Campaigners quiz UK.gov on BB aggregation plans
'We are not reassured'
As the Government prepares to spend £1 billion of public sector cash over the next three years to help roll-out broadband, lobby group Broadband4Britain is raising concerns that the investment might not deliver long term benefits to end users.
Broadband4Britain met officials from the Department of Trade and Industry (DTI) last week to discuss a number of issues concerning the Government's broadband policy.
Although it received some assurances, Broadband4Britain remain concerned that the Government's policy could threaten competition. They believe that operators could be handed contracts to wire up rural areas, for example, without assurances that those publicly-funded networks would be opened up to rival operators.
Campaigners are also concerned that the policy of aggregating demand for broadband could breach EU guidelines on state aid.
Earlier this year the Government confirmed it was pressing ahead with plans to aggregate public sector demand for broadband with the creation of nine regional bodies to carry out the work.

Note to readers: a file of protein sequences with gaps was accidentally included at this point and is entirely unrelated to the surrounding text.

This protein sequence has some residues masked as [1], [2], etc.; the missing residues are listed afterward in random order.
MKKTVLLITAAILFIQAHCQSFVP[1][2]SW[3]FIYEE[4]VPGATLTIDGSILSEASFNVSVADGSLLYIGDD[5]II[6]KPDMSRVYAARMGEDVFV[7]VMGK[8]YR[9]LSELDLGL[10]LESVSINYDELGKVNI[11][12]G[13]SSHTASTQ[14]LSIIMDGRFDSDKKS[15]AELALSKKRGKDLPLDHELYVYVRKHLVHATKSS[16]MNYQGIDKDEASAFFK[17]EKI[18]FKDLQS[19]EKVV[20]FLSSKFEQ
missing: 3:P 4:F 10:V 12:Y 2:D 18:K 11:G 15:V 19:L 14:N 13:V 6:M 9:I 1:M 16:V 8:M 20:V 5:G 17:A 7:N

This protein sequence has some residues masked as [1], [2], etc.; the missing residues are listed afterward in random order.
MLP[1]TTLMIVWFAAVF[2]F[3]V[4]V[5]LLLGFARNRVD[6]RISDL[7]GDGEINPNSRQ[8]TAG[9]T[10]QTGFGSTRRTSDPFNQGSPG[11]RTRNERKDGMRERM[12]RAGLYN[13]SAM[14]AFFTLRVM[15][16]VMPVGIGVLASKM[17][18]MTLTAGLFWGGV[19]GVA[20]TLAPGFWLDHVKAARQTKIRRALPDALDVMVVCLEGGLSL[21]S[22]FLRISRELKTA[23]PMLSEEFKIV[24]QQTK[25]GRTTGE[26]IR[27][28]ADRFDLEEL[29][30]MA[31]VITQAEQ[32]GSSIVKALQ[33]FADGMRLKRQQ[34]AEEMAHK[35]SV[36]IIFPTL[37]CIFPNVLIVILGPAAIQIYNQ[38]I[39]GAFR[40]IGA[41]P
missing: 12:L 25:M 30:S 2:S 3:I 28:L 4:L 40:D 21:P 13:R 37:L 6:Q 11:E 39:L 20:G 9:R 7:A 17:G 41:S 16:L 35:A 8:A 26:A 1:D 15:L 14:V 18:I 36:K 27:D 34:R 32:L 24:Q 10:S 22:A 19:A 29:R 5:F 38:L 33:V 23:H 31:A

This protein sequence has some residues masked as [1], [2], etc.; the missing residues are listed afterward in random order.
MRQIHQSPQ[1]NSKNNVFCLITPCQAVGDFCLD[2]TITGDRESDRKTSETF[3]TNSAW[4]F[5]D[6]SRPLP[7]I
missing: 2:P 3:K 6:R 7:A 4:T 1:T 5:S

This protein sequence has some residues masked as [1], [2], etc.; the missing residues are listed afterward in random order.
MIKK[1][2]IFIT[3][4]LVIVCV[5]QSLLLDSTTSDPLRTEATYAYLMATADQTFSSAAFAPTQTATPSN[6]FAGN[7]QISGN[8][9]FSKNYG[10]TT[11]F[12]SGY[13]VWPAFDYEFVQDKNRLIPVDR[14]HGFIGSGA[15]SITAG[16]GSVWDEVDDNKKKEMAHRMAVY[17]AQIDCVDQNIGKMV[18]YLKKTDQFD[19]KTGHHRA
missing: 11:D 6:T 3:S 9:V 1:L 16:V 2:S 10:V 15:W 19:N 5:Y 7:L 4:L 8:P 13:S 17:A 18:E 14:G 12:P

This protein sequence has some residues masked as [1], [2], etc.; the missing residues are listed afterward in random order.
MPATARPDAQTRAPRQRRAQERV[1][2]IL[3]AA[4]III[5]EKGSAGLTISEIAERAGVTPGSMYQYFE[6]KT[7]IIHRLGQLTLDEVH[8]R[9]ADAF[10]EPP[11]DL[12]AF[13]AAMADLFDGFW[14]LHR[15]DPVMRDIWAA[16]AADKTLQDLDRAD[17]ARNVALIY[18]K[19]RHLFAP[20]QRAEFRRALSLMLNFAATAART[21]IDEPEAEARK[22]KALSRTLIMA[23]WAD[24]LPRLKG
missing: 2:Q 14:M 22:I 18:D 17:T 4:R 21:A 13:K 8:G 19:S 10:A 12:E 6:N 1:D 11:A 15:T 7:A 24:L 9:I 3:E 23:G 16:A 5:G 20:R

The Regional Aggregation Bodies (RABs) - set up in partnership with Regional Development Authorities (RDAs) - will be responsible for buying broadband services for public sector organisations while cutting costs for the public sector.
It will be the job of RABs to combine individual public sector broadband requirements (from individual schools, GP surgeries etc.) into bigger packages to the market.
The theory is that this aggregated demand will entice operators to provide broadband in areas currently deemed commercially unviable for such investment. At the same time, it's hoped that the pooled demand will mean that the public sector gets value for money.
Speaking after last Friday's meeting Andy Williams, Broadband4Britain campaign manager, told The Register: "We are not reassured. We stand by our worries about the £1 billion investment in broadband aggregation.
"We don't query the fact that it is a good idea to do it, we query how it is being done and right now it looks to us like its going to be ineffective at bringing benefits to the private sector, although the public sector will see some benefits.
"And it might potentially still be illegal, which is a problem which the RAB and RDAs are going to inherit from the DTI because effectively they're washing their hands of it," he said.
The DTI plays down the concerns raised by Broadband4Britain; the Government's own legal advisors are confident that the policy does not contravene the EU rules on state aid, a spokesman told The Register.
On the other matters raised by Broadband4Britain, the DTI spokesman said: "The team took note of other points that were made and undertook to give consideration to them in the further work that was in prospect." ®